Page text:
• ITA Software’s Matrix is truly a hidden gem.  ITA software is a travel software giant and provides the back-end for many sites like Travelocity, Expedia, Orbitz and many of the airlines.  The thing I love about “The Matrix” is that your search options are limitless.  I can force city connections, pick flights on preferred airlines and even choose to search only within my preferred airline alliance using the “/alliance ” switch.  You can also do a 30 day search to find the lowest airfares and their bar chart display of individual flight options is unbeatable.  You can’t actually buy from ITA software, but once I’ve found my ideal trip, I can almost always book it directly through the airlines site using an advanced search and the multi-city options.  ITA also gives me advanced routing codes so I can call up my travel agent with the info they need to book. FlyerTalk has great threads on using the ITA tool.  This site can be buggy sometimes, so you may need to restart your browser.

ITA Software time bars.

  • Another site I’ve recently heard good stuff about is Skyscanner.  I haven’t had much time to play with it, but it seems to have similar features to ITA Matrix, but you can also book your flight from it.

In the next post I’ll write about more advanced tools and some tips and tricks for using those hard-earned award miles to get great flights!

* If you’re curious about Sailboats in San Diego, check out Seaforth Boat Rentals.  You do need to know how to sail, unless you want to fly me out to be your skipper!



Travel Hacking – Nomad Style

September 29, 2012


I read quite a few travel blogs and almost all of them have a section with travel tips, hacks, ideas and the like.  Most of these focus around the cheapest travel possible.  These posts on travel hacking won’t focus as much on cheap flights, even though I will touch on that, but on building a good overall travel experience cheaply.  While cheap travel is great, I love to fly and therefore try every trick in the system I can for free flights using miles, upgrades, lounge access and the like.  Call me an airline nerd.  I’ve never been a heavy sleeper and have always struggled to sleep while flying.   So if I’m not going to sleep, I prefer to sit a more comfortable seat further forward in the business or first class cabin of the plane.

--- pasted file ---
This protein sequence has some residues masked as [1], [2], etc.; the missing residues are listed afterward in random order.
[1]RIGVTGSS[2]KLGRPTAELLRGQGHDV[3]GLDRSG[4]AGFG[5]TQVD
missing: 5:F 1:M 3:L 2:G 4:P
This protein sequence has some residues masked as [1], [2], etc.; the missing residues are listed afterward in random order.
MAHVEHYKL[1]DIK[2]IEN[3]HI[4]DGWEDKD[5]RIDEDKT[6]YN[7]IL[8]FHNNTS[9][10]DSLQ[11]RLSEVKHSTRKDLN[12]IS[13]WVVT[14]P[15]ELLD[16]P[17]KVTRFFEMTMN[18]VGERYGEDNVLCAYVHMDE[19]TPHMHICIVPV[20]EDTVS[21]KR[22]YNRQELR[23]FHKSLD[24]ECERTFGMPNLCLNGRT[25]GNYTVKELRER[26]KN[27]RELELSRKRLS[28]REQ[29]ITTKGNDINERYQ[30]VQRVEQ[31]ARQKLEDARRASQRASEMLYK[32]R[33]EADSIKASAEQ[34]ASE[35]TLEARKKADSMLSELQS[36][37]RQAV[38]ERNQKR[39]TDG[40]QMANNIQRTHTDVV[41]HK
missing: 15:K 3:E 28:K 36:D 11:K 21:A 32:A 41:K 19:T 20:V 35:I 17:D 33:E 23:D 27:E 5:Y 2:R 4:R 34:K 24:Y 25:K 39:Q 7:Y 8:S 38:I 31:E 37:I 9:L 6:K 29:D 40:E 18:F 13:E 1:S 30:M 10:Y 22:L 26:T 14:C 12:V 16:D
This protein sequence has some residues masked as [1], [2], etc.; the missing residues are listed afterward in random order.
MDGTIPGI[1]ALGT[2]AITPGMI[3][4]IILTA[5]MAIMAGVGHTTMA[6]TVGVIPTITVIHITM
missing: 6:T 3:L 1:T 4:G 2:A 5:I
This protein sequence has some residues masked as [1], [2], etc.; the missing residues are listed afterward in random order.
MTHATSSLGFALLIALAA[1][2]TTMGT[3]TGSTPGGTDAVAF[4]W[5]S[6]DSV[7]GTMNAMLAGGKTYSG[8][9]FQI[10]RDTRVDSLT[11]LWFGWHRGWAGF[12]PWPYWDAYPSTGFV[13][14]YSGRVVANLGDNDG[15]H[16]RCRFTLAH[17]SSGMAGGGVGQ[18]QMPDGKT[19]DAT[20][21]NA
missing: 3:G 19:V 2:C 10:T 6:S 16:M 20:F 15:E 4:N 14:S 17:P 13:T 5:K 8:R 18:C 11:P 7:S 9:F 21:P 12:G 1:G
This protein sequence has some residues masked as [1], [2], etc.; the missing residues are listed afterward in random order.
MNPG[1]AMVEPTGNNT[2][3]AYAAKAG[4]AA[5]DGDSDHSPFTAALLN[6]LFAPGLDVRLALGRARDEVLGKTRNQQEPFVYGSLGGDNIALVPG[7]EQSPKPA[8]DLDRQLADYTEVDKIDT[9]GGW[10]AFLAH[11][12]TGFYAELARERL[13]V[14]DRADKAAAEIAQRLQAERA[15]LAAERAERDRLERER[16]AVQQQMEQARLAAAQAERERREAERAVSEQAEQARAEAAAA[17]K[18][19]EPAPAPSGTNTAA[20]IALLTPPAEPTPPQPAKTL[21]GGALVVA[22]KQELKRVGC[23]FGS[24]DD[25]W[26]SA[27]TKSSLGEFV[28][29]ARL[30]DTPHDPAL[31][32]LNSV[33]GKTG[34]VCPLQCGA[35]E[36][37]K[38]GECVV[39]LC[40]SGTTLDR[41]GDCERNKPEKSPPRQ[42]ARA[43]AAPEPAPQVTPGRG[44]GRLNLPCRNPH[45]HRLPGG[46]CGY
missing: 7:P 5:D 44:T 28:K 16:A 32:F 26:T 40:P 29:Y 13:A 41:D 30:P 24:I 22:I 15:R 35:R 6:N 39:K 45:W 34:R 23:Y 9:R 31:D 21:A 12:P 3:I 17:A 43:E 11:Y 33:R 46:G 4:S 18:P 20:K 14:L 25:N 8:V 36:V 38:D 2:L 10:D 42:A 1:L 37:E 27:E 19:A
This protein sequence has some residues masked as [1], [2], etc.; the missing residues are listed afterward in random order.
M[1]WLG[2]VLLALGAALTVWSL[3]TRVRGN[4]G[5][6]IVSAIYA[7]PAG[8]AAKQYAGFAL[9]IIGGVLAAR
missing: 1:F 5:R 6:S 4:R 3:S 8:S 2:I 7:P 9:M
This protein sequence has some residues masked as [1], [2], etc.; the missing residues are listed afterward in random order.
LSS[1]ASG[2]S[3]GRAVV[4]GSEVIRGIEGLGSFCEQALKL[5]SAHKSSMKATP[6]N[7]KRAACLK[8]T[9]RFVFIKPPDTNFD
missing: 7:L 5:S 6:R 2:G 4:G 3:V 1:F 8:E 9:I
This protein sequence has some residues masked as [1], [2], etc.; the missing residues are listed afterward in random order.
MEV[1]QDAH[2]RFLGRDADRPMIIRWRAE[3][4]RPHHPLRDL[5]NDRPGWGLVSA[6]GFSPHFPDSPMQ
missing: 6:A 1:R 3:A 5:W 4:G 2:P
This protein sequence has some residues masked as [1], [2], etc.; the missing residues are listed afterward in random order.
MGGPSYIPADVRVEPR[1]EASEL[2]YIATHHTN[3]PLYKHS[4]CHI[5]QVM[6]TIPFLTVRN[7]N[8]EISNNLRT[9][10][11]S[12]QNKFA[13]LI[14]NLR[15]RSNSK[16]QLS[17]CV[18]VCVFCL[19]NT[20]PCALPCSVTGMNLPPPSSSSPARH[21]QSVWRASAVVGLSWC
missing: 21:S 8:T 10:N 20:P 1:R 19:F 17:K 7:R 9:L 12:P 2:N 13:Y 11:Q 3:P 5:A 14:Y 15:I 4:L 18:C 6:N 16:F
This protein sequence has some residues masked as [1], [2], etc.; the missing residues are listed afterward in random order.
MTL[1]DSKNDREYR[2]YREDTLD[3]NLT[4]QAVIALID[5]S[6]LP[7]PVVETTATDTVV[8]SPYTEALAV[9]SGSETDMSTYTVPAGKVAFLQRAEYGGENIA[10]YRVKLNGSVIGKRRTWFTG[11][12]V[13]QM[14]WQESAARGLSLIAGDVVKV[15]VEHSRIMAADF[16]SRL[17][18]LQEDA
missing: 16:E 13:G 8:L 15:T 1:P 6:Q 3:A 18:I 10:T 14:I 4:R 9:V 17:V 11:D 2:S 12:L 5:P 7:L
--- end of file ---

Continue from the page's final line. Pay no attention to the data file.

When you come right down to it, wouldn’t you rather sit in a nice seat which turns into a nearly 7′ bed, has a 17″ pick whatever you want TV and full five course menu like this:

NomadTravels enjoying United First Class to Australia

Or perhaps you would like to continue flying like this:


Miles are the answer my friend.  If you figure out a few tricks of the system, it’s not that hard to earn many miles! Fortunately I’ve had jobs that entail reasonable amounts of travel for the past few years, so earning base miles is not all that hard.  Not everyone can fly as much, but there are a few things you can do which really help.  Firstly, don’t waste your miles on domestic trips.  I know so many people who spend 25,000+ miles on a airline ticket that would cost less than $300.  This is not good value for the money.  For 50,000 miles you can get a roundtrip to anywhere in Europe during summer.  A summer ticket to Europe will probably cost $1,000 to $1,500, depending on where you go, which represents better value.  For only 80,000 miles you can visit Europe in Business Class, which is going to set you back around $3,500 to $8,000.  The trip above to Australia cost 120,000 miles (it’s quite a few more miles now).  At the time I priced out the same trip at $18,500.  You’re probably starting to see my point.